Designed by Persak and Wurmfeld, the new e44 will be built by Lyman-Morse up in Maine, so you can rest assured we are looking at a very high-quality boat here. The basic package, if you add some extra LOA for overhangs, is not far off the Farr-designed Beneteau First 40. Meaning they are similar boats in general bulk. But the e44 is designed to appeal to someone with no interest in racing, with considerable effort made to make this design a cruiser's delight. The styling is in the style of the classic American boats of the late 1940s and 1950s.
Jeremy Wurmfeld sent me a great package of drawings including a full set of hull lines. The hull shape is very moderate with a D/L of 145.6 and an L/B of 3.6. The DWL is about the same length as the First 40 but the e44 adds a short spoon profile bow and a traditional transom on a stern with some counter. In sectional shape the two boas are very different. The e44 shows 10 degrees of deadrise amidships flattening out to around 3.5 degrees at the transom. You can fair out the deadrise aft to get a flatter run but removing deadrise in the stern almost always results in a very ugly transom if you go with traditional rake. I think giving up a few fractions of a knot in favor of a pretty fanny is well worth it. The topsides are flared and the turn to the bilge is soft. It's a very shapely hull. The keel planform shows an upside down taper. That is, the chord at the tip is longer than the chord at the root. There is a beaver tail flare to the small bulb at the tip. This is a feature we don't see much today but after having the chance to redesign the earlier e33 and try this shape the designers were so happy with the results that they used the shape again on this bigger model. The generous planform area of this fin, drawing 8 feet, makes for a forgiving keel that will give you a nice wide groove on the wind.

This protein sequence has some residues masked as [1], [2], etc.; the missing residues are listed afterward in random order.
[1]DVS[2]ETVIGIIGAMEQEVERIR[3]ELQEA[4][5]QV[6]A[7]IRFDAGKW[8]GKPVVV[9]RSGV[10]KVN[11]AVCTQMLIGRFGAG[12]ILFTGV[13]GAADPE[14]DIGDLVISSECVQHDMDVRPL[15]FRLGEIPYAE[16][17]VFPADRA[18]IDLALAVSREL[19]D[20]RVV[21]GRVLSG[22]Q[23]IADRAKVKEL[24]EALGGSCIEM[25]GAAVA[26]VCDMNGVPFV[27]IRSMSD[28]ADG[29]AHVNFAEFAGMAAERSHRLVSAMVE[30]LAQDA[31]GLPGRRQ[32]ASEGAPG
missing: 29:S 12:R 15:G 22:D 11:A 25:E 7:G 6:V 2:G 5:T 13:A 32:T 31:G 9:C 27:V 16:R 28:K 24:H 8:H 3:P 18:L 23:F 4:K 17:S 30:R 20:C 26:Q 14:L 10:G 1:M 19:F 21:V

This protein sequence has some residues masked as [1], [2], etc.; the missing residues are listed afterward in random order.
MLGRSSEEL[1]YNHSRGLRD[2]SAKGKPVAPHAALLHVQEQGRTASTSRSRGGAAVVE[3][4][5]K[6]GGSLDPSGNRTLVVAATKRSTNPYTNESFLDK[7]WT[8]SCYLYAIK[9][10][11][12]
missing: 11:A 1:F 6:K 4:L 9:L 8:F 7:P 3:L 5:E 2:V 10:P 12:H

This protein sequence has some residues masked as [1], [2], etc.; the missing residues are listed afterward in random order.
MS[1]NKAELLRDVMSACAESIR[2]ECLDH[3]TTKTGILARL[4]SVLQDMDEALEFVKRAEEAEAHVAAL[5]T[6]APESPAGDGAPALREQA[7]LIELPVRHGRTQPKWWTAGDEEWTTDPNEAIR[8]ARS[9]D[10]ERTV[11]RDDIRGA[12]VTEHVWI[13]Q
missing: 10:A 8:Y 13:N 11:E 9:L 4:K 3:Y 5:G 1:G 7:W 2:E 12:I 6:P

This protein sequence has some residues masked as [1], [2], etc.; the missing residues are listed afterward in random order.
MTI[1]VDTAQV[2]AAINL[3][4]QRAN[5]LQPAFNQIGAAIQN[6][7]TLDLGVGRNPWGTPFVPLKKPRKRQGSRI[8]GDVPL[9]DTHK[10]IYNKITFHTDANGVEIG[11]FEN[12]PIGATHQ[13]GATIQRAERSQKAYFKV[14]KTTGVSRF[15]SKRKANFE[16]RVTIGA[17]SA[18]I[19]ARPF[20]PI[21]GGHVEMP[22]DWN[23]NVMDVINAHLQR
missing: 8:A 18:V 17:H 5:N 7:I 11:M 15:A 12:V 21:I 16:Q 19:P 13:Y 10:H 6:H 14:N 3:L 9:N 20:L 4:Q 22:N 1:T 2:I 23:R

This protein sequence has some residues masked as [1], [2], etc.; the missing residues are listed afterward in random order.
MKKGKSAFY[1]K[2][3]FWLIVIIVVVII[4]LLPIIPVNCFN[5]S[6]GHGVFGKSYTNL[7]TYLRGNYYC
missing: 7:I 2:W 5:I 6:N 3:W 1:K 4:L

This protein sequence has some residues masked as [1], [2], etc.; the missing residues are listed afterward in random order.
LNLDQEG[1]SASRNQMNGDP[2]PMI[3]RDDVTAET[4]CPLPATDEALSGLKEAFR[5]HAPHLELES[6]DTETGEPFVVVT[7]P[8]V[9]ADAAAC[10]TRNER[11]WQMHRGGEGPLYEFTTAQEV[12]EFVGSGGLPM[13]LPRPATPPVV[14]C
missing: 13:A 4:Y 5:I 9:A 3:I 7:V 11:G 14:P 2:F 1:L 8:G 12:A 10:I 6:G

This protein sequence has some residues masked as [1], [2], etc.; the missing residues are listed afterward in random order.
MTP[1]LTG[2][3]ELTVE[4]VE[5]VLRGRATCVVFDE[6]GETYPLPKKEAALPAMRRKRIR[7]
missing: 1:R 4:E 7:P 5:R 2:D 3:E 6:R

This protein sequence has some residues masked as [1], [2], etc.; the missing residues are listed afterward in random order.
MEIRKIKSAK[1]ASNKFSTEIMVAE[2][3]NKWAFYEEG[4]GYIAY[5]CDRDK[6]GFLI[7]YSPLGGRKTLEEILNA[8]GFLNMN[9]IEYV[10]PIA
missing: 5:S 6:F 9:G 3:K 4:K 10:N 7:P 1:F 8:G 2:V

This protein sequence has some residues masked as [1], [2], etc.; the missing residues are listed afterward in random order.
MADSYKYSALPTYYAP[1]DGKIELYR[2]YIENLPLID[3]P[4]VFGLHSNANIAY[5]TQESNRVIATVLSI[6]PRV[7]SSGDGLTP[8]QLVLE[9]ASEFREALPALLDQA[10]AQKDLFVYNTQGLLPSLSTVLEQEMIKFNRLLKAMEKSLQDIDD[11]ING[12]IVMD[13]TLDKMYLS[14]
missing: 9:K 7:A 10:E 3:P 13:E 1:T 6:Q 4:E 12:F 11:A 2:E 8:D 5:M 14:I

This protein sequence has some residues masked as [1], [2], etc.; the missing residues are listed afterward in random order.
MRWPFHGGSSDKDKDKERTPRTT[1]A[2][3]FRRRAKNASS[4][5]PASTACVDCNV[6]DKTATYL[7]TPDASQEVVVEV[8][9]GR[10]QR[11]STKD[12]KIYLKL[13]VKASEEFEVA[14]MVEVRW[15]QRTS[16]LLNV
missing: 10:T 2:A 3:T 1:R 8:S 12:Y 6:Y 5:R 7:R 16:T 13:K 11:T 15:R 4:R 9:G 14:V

As long as we have been comparing the e44 to the First 40 I'll stick with that for the interior. The layout of the 44 is almost identical to that of the First 40. The forward V-berth of the 44 is considerably bigger and the double quarterberths are smaller due to the reduced beam of the 44. You have the option with the 44 of having one stateroom aft and moving the head to the starboard side aft. This really opens up the area in the forward stateroom. The galley is on the small side for a 44-footer but there is little you can do here if you want access to the stateroom aft. Like the First, the nav station of the 44 is big. If you go with the single quarter stateroom layout the main cabin moves forward slightly and this provides a little more room in the galley. I like this layout better and the huge cockpit locker you get by eliminating that starboard stateroom will really come in handy.
Fat-head mains are pretty popular today. They almost look like gaff-rigged mainsails. Certainly getting sail area up high where the wind is more stable is an advantage and in a breeze the top of the main will twist off to depower the mainsail. The spreaders are swept 29 degrees. That's a lot but that amount of sweep eliminates the need for a backstay. The jib is self tacking with a short track on the cabintrunk top. I'd like to see this track a lot wider to offer more options in sheeting angles. If I use the published sail area for upwind I get an SA/D of 29.46. That's generous for a cruising boat.
The cockpit is very interesting. There is a big door in the transom wide enough so that you can pull a small dink up into the cockpit. It beats using davits aft and it will be easy to deploy the dinghy but it's not a pretty feature. Without the dink in the cockpit there is a lot of room in this cockpit. There are twin wheels and sheets led under the deck to winches on the bench aft of the wheel.
I like this design for its fresh approach to some old problems.
LOA 44'10"; LWL 35'10"; Beam 12'6"; Draft 8'; Displacement 15,000 lbs.; Ballast 7,000 lbs.; Sail area 1,120 sq. ft.; SA/D 29.46; D/L 145.6; L/B 3.6; Auxiliary Yanmar 30-hp; Fuel 40 gals.; Water 100 gals.
E Sailing Yachts, 43 Norman St., Marblehead, MA 01945, (877) 439-2248, www.esailingyachts.com.
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